Sunday, January 20, 2008

[Don't] Feel the Vibrations


I may have a hard time getting to sleep, but once asleep, apparently, I sleep like a rock. On the plus side, I can tune out noises from the street and elsewhere during this deep sleep, but on the disconcerting side I can also tune out things that I should be aware of, like the girls’ crying or a cell phone vibrating in my hand.

This weekend Nicole and I and the girls spent the night at Jen’s house while her husband was at a board certification study course. She lives in the country (in other words, more than three miles from city limits), on acres and acres with lots of trees, in a sprawling house with lots of dark spots. Naturally I am afraid of her house in the dark because I am afraid of all houses in the dark, and some in the light too. I am the type of person that sleeps with the lights on and with a Mag-Lite under the pillow when Nicole is away for work, and that is in a doorman-protected apartment building with neighbors well within screaming distance. I check the closets and shower for interlopers on a continuous basis. I always assume that someone has broken into my home and is waiting for the perfect moment to spring on me and I act accordingly.

Come to think of it, maybe I know from where this stems. Naturally I have an instant recall of the bad stuff. When I was in fourth grade, I was sick so I stayed home alone from school and as much as I want to fault my parents for this, staying home alone was more accepted in those days. We lived in Connecticut in a house with lots of land (there was a creepy grave on it too) that was surrounded by a huge preserve with fields of grass higher than my waist and deep, dark woods and swampy, boggy parts. On that sick day I remember being in my parents’ bed, nestled under quilts and holey crocheted afghans, with a glass of orange juice next to me (with a red and white bendy straw) watching game shows on one of those mini, five-inch, black and white nightstand TVs. The phone rang and I picked up and someone said “I want to kill you” over and over (until I hung up) in a chilling, low, scary tone that I will never forget. Maybe this is where all my house fear comes from. I just saved myself $175.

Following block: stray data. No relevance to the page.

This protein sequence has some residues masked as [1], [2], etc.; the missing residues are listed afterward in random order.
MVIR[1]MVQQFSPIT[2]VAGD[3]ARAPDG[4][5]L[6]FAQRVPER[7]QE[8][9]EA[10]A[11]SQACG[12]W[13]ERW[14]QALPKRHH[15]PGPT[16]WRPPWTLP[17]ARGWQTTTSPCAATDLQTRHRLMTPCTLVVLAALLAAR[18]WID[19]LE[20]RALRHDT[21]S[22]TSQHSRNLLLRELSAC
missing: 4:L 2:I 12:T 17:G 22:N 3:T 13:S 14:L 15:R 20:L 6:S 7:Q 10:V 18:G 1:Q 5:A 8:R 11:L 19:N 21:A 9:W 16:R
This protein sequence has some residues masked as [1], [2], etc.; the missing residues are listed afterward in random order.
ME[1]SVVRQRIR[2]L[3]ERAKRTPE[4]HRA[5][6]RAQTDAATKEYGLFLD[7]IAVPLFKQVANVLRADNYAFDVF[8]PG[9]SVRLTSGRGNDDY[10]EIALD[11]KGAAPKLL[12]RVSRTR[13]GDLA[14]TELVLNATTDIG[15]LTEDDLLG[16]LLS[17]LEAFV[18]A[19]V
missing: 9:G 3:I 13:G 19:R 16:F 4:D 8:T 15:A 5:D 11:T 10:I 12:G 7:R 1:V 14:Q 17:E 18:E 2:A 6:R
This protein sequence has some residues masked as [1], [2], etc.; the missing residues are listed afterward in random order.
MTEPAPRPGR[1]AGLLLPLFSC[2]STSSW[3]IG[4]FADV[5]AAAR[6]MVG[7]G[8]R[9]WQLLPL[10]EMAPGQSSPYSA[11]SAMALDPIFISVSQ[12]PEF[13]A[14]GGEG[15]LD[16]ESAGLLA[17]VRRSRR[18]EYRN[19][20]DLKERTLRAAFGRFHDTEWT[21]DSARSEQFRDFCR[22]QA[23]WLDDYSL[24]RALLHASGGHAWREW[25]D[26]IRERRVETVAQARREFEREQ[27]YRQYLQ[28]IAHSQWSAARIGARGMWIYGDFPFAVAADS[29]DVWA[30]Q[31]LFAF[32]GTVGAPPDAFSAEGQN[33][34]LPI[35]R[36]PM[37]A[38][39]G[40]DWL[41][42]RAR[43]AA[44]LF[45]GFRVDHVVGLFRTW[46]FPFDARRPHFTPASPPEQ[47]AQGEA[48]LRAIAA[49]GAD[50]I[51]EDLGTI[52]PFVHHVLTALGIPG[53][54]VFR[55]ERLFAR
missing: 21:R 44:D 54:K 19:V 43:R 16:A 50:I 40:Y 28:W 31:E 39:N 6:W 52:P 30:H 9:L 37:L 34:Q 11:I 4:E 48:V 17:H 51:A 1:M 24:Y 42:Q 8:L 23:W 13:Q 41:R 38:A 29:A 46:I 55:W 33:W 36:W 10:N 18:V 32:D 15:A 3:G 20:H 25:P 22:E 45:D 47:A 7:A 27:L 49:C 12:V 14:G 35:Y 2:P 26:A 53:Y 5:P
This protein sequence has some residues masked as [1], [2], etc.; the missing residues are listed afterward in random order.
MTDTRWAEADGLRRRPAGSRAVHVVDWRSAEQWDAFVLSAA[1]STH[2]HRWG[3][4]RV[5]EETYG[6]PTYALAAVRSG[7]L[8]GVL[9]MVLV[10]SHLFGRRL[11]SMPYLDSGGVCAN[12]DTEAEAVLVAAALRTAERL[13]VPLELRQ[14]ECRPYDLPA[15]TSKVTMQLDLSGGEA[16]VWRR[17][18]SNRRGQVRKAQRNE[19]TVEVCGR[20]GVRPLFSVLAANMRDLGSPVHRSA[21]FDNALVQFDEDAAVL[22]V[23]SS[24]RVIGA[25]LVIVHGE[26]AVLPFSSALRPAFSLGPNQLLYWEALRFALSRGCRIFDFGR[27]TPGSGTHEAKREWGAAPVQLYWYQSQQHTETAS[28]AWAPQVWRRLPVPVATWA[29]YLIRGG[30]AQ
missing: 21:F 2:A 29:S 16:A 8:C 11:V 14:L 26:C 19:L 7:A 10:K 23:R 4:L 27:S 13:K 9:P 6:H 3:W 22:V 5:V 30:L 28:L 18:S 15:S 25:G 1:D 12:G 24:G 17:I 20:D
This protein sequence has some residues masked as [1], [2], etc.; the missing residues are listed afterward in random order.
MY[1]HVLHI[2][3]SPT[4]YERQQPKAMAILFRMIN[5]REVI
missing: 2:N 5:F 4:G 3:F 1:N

Anyway, so there we were at Jen’s house this weekend, just the three of us (and various children), and for most of the time my biggest fear was that Madeline would throw up on Jen’s beautiful rugs. We mentioned scary things in passing and Nicole made a joke about lighting torches around the perimeter a la The Village and keeping watch from the children’s fort. It is so easy to be glib in the daylight! But darkness falls and my fear increases and then those jokes aren’t so funny!

Jen comes back in the kitchen after putting her kids to bed and asks “Did you hear that noise?” What noise, I ask, curious, at this point, not yet terrified. “A thump thump, like it was coming from the basement. Were you guys in the basement?” she asks. I think she asked if we were in the basement twice, so certain that she heard a noise there. Something like “You sure? You weren’t just in the basement? Really?” Perhaps she saw the fear on my face because she started backpedaling with “I’m sure it’s nothing” and “We hear strange noises here all the time,” which was not particularly reassuring. A band of bank robbers could be living in there basement or in her walk-in-closet for all we know. Who knows what dangers lurk below and above and inside and next to? I know, I know, I am so paranoid.